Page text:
SA teeters on the brink of junk

One more cut from S&P Global Ratings will see SA join the ranks of its junk-rated peers.

S&P, whose decision on the country’s sovereign credit rating is due late on Friday, has made no secret of the fact that, to hold off, the agency needs to be convinced that the steps taken by the government to rein in debt and reform the structure of the economy would pave the way for SA’s growth rate to recover.

Although the week ahead will feature plenty of data releases, these will be overshadowed by S&P’s decision.

S&P has ranked SA’s foreign-denominated debt at BBB-, the bottom rung of the investment-grade ladder, with a negative outlook. Konrad Reuss, S&P’s MD for sub-Saharan Africa, told the Financial Mail recently that a downgrade was “a real possibility”, although it was difficult to say whether this would happen in June or December.

S&P is concerned about the country’s “very lacklustre” reform agenda and the danger that political events will slow progress.

A downgrade to speculative grade or junk status (BB+) would be a vote of no confidence.

In December 2015, S&P changed its outlook on SA to negative. Since then, the country’s gross domestic product (GDP) outlook had deteriorated, says Citi Bank economist Gina Schoeman.

There had also been little hard evidence of policy reform.

As a result, S&P would be “easily justified” in downgrading SA this week, Schoeman says.

However, in the past six months, the prospect of a downgrade had become far closer to call because of SA’s recent display of institutional strength. She singled out the judiciary, the Reserve Bank and the Treasury.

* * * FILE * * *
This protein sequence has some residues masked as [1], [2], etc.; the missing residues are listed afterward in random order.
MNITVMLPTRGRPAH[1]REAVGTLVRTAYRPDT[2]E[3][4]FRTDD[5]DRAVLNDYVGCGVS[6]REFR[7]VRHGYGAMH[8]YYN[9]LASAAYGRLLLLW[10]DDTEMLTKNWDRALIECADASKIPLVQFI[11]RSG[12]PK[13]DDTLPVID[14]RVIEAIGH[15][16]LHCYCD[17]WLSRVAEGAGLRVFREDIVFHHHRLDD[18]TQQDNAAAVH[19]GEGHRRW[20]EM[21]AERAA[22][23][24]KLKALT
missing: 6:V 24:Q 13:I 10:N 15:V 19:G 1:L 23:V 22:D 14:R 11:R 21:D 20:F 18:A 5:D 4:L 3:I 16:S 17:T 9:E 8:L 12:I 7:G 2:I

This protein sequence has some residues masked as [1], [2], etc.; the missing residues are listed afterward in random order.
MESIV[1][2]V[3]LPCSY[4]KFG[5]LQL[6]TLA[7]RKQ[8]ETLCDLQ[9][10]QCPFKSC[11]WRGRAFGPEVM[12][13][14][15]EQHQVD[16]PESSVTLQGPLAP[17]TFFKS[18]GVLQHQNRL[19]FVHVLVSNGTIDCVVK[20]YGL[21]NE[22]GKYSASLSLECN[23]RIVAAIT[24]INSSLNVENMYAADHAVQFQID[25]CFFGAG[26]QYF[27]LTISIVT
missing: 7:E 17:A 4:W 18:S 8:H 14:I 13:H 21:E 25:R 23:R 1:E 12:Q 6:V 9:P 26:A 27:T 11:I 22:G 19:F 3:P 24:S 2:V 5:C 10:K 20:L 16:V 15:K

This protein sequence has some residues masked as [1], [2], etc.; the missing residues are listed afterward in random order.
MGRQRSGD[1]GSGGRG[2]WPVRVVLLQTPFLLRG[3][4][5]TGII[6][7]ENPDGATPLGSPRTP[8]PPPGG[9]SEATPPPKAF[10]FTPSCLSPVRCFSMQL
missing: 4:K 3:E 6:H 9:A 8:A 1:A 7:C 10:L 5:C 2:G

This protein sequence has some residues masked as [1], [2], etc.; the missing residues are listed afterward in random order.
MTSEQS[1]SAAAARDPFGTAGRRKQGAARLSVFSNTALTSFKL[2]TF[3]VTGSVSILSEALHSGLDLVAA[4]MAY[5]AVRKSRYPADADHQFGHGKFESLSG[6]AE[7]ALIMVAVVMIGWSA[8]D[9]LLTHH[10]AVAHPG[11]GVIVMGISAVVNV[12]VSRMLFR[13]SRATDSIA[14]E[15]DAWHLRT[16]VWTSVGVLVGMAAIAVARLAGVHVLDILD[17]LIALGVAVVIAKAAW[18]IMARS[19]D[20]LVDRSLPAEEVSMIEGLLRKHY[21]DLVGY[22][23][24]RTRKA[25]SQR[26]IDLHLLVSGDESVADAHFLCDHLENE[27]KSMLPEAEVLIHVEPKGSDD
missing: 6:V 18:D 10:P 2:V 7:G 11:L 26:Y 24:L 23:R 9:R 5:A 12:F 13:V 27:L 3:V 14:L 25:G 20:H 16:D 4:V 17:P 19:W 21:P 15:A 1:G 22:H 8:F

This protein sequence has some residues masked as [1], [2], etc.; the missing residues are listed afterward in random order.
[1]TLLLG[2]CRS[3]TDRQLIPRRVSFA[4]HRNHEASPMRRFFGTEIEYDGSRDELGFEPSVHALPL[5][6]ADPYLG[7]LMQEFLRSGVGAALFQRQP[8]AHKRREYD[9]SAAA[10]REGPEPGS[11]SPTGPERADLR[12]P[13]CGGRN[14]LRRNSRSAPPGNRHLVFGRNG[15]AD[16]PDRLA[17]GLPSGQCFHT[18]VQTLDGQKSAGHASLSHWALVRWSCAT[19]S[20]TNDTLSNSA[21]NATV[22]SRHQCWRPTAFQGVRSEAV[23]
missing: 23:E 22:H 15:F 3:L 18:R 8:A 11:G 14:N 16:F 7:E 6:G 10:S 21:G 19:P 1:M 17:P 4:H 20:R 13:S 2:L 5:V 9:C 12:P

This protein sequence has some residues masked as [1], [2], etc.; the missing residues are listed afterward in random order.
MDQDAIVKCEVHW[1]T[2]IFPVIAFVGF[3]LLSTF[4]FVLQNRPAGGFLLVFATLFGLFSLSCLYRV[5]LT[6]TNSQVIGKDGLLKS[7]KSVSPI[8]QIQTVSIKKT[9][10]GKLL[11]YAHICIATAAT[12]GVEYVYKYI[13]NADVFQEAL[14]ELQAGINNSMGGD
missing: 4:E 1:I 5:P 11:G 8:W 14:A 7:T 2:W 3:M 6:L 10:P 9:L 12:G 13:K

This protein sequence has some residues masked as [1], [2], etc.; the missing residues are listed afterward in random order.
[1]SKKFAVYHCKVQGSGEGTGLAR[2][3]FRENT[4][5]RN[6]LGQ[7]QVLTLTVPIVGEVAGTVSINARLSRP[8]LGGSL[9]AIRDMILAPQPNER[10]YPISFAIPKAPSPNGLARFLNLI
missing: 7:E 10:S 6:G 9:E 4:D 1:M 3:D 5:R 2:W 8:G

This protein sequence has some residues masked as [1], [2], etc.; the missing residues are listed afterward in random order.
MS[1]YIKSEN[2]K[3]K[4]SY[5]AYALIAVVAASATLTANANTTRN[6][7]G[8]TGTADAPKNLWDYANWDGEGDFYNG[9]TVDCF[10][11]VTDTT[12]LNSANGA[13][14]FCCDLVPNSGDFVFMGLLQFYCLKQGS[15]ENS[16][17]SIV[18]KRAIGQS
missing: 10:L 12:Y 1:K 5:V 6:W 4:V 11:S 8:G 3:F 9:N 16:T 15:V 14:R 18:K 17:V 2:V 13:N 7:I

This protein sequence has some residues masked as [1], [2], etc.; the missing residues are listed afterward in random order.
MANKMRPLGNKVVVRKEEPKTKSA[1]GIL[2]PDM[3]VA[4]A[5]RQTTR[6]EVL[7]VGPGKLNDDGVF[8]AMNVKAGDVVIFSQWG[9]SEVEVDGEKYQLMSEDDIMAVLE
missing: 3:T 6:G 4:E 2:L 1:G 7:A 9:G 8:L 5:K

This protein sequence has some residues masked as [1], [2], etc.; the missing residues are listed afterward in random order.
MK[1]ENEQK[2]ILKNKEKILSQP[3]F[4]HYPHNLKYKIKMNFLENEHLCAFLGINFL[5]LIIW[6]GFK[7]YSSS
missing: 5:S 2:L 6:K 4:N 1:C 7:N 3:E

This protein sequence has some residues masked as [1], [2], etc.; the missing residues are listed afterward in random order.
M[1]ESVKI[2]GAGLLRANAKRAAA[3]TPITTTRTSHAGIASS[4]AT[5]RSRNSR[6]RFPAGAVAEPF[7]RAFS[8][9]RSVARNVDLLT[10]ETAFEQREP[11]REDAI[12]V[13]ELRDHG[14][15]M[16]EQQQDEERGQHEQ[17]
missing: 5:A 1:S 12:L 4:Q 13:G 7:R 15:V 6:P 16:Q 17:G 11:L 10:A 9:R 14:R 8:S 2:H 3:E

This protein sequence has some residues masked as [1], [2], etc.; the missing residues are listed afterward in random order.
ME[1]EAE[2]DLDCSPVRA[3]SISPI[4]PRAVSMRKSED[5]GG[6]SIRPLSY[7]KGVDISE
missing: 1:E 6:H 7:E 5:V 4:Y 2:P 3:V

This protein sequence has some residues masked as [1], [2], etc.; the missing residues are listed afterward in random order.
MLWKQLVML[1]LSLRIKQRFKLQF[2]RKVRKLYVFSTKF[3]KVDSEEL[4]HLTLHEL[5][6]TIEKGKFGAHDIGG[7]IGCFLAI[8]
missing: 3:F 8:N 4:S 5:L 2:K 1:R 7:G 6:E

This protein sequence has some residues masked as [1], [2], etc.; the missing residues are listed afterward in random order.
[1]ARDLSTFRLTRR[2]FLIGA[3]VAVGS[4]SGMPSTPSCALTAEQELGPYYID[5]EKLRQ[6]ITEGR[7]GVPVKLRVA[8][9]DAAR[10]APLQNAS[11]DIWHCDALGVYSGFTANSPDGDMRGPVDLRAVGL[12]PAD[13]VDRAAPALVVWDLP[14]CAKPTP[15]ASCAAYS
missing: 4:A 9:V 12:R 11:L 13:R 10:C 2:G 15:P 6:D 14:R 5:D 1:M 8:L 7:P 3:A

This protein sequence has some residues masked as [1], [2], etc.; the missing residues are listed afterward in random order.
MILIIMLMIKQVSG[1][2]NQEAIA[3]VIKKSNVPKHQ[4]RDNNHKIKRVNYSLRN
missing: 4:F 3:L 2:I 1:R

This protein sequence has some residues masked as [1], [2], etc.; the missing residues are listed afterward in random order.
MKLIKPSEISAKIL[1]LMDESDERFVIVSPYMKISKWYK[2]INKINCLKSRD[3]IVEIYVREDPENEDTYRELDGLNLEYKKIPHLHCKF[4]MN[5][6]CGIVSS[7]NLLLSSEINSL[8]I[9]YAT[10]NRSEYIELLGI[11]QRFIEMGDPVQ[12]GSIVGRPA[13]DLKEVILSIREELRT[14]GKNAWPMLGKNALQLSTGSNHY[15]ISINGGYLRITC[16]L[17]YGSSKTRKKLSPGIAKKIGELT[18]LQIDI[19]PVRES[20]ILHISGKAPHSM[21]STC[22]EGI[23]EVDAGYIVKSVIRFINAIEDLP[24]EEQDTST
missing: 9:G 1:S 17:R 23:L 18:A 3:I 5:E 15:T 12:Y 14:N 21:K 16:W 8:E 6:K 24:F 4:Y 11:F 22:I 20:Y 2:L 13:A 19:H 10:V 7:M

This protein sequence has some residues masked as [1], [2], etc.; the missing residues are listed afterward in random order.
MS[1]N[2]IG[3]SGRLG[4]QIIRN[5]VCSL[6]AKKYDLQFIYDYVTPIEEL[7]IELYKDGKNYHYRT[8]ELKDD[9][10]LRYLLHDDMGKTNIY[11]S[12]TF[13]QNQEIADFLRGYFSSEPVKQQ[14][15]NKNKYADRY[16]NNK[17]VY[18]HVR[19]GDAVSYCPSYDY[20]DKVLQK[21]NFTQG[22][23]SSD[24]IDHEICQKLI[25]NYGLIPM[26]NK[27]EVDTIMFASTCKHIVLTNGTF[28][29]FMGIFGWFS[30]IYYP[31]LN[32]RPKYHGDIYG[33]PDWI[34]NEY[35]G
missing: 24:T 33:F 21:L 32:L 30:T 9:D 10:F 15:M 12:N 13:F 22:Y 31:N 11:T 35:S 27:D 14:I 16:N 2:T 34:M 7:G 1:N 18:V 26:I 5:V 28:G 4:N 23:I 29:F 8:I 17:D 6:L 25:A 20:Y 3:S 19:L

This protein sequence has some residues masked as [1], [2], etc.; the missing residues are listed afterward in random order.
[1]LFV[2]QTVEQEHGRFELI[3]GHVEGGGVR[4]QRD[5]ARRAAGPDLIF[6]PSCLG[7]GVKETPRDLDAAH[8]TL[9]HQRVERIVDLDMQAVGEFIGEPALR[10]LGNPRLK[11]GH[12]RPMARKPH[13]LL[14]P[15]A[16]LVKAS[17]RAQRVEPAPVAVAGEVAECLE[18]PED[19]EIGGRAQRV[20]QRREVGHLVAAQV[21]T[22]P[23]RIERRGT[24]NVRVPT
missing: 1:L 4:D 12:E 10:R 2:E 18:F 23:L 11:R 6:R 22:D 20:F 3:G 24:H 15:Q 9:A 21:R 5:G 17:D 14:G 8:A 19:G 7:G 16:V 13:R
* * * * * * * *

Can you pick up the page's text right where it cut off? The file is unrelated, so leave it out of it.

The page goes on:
S&P might also wait until the mini-budget in October to allow more time for fiscal and GDP data to emerge, she says.

These are some of the reasons Moody’s did not downgrade SA earlier in May.

“Methodologies differ, however, and S&P may well have lost patience with the wait-and-see approach,” Schoeman says.

“This keeps the risk of a 3 June sub-investment grade foreign currency rating alive.”

In the run-up to the decision, the markets will have private sector credit extension data, as well as the country’s trade and budget balances to digest on Tuesday.

BNP Paribas Securities economist Jeff Schultz expects headline credit extension to have slowed to 8,7% year-on-year in April, from 8,9% in March.

The bigger releases of the week include the manufacturing purchasing managers’ index (PMI) on Wednesday and whole-economy PMI on Friday.

The manufacturing PMI will be the most interesting after its surprise spike up to a healthy 54.9 index points in April. Many economists do not expect the rise to be sustained, however.

By Claire Bisseker for

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